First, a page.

- Original article
- Open Access
18F-FDG PET/CT in patients with polymyositis/dermatomyositis: correlation with serum muscle enzymes
European Journal of Hybrid Imaging volume 4, Article number: 14 (2020)
Muscle enzymes are the major noninvasive diagnostic parameters useful in polymyositis/dermatomyositis (PM/DM). Few studies have yet correlated findings on 18F-FDG PET with disease activity in patients with PM/DM.
We evaluated 18F-FDG muscle uptake in patients with PM/DM compared with non-muscular diseases and correlated the results with serum muscle enzymes.
A total of 28 patients with untreated PM/DM and 28 control patients with non-muscular diseases were examined with 18F-FDG PET/CT. 18F-FDG uptake was evaluated in 9 proximal skeletal muscle regions bilaterally. The uptake was scored as follows: 0 = less than that of the mediastinal blood vessels, 1 = greater than or equal to that of the mediastinal blood vessels, and 2 = greater than or equal to that of the liver. A score 1 or 2 was considered positive. The mean and maximum standardized uptake values (SUV) were calculated in each muscle and were averaged for all muscle regions. PET findings were correlated with serum muscle enzymes.
18F-FDG uptake was observed in 82% of patients with PM/DM and 7% of control patients. The number of positive regions, total score, mean SUVmean, and mean SUVmax in patients with PM/DM were significantly higher than those in the control patients (all P < 0.001). The total score of 2 was the best cut-off value that could discriminate patients with PM/DM from control patients. The total score, mean SUVmean, and mean SUVmax showed significant correlations with creatine kinase (P = 0.047, 0.002, 0.010, respectively) and aldolase (P = 0.036, 0.005, 0.038, respectively).
18F-FDG PET/CT using visual and SUV methods demonstrated its usefulness by discriminating PM/DM from non-muscular diseases and correlating with serum muscle enzymes in patients with PM/DM.
Polymyositis (PM) and dermatomyositis (DM) are chronic inflammatory diseases that affect systemic skeletal muscles, lungs, and other extramuscular organs (Dalakas and Hohlfeld, 2003). Muscle enzymes such as creatine kinase (CK) and aldolase provide information about myogenic pathologies and are the major noninvasive diagnostic parameters useful in PM/DM. Although invasive, the gold standard in the diagnosis of PM/DM is muscle biopsy. However, because the distribution of muscle lesions in patients with PM/DM is frequently patchy, the sites of inflammation or the global activity and/or severity of myositis may not always be apparent in a biopsy specimen (Dalakas, 1991).
2-deoxy-2-18F-fluoro-D-glucose (18F-FDG) accumulates not only in malignant lesions but also in inflammatory ones infiltrated by glucose-consuming inflammatory cells (Gotthardt et al., 2010; Vaidyanathan et al., 2015). 18F-FDG uptake in proximal muscles in patients with PM/DM exceeds that in controls (Tanaka et al., 2013; Pipitone et al., 2012; Tateyama et al., 2015; Owada et al., 2012). Tanaka et al. showed that mean proximal muscle standardized uptake value (SUV) in patients with PM/DM correlated with serum CK and aldolase (Tanaka et al., 2013), whereas some other investigators found no correlation between 18F-FDG uptake in proximal muscles and serum CK levels (Pipitone et al., 2012; Tateyama et al., 2015). Few studies have yet correlated findings on 18F-FDG positron emission tomography (PET) with disease activity in patients with PM/DM. This prompted us to evaluate 18F-FDG uptake in proximal skeletal muscles using visual and SUV methods in PM/DM compared with non-muscular diseases and correlate the results with serum muscle enzymes.
Materials and methods
We conducted a retrospective analysis of part of prospective 18F-FDG PET/CT study for diseases not covered by health insurance. From June 2010 to February 2020, 28 patients (6 males, 22 females; mean age, 66 years; age range, 42–77 years) with newly diagnosed PM/DM who underwent 18F-FDG PET/CT before receiving initial corticosteroid treatment were included in the study. The diagnosis of PM/DM was based on the criteria of Bohan and Peter (1975), and the patient cohort was limited to those with definite or probable PM/DM. They were identified through a retrospective review of medical records in our hospital. Serum levels of muscle enzymes including CK and aldolase were analyzed by routine laboratory techniques. The same number of age- and sex-matched control patients with non-muscular diseases who had undergone 18F-FDG PET/CT was also identified. This study was approved by our institutional ethical review committee. Written informed consent was obtained from PM/DM patients. The requirement for informed consent for control patients was waived.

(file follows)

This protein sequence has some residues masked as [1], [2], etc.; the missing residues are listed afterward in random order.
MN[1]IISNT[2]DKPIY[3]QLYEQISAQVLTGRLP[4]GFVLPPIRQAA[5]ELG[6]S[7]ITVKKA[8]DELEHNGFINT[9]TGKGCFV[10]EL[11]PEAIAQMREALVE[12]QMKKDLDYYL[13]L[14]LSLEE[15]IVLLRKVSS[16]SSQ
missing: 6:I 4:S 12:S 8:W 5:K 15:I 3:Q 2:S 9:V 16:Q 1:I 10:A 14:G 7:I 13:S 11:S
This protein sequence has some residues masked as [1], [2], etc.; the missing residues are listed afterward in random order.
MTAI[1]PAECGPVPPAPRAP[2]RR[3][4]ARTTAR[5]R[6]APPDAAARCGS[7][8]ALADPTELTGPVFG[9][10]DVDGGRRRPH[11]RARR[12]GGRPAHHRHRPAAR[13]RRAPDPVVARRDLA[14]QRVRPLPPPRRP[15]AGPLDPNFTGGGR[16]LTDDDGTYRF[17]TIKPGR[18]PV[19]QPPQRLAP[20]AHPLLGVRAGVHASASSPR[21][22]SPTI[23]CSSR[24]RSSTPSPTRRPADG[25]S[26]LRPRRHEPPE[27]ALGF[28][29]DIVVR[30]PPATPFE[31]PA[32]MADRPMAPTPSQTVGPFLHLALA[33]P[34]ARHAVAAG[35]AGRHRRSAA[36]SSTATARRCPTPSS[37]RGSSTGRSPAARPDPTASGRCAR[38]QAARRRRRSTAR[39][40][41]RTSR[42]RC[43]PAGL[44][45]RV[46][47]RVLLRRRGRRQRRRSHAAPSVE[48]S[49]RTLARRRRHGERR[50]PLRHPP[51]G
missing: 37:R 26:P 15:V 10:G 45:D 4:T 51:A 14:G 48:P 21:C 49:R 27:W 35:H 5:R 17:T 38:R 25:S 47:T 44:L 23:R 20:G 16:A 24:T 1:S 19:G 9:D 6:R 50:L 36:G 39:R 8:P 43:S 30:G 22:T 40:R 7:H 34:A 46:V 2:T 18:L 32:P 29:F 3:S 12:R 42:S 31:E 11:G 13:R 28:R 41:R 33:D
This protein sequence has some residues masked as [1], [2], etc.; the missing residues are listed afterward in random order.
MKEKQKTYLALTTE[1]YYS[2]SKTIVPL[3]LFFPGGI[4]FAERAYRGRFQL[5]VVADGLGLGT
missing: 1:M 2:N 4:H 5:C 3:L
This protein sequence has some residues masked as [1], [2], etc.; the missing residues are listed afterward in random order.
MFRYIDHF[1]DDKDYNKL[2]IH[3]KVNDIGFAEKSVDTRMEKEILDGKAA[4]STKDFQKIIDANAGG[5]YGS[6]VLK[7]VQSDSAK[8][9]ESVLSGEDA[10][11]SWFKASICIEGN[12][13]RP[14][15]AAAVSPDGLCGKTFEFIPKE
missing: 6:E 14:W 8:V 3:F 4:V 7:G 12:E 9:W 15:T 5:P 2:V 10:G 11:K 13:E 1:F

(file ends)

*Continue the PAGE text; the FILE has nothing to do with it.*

18F-FDG was produced using an automated synthesis system with HM-18 cyclotron (QUPID; Sumitomo Heavy Industries Ltd, Tokyo, Japan).
All acquisitions were performed using a Biograph mCT 64-slice PET/CT scanner (Siemens Medical Solutions USA Inc., Knoxville, TN, USA). This scanner has an axial field of view of 21.6 cm. Patients were instructed to fast for at least 5 h before 18F-FDG administration. A normal glucose level in the peripheral blood was confirmed before the injection. PET emission scanning (2 min per bed position) was performed 90 min after intravenous injection of 18F-FDG (5 MBq/kg) from the midcranium to the knee and co-registered with an unenhanced CT of the same region (quality reference mAs, 100 mAs [using CARE Dose4D]; reconstructed slice thickness, 5 mm). The PET data were acquired in three-dimensional mode and reconstructed with a baseline ordered-subset expectation maximization algorithm, incorporating correction with point-spread function and time-of-flight model (2 iterations, 21 subsets). A Gaussian filter with a full-width at half-maximum of 5 mm was used as a post-smoothing filter.
PET/CT data analysis
At first, images were visually assessed by two board-certified nuclear medicine physicians independently in a blinded manner. Any difference of opinion was resolved by consensus. 18F-FDG uptake in proximal skeletal muscles was evaluated in 18 regions (upper arms; shoulders; sternocleido-mastoid muscles; paraspinal muscles of cervical, upper thoracic, lower thoracic and lumbar levels; buttocks and upper part of the thighs, on both sides) mostly based on a previous report (Tateyama et al., 2015) and was scored as follows: 0 = less than that of the mediastinal blood vessels, 1 = greater than or equal to that of the mediastinal blood vessels, and 2 = greater than or equal to that of liver. A score of 1 or 2 was considered positive. The number of positive regions was counted in each patient (number ranged from 0 to 18). The score of 18 muscle regions was also added in each patient (total score ranged from 0 to 36).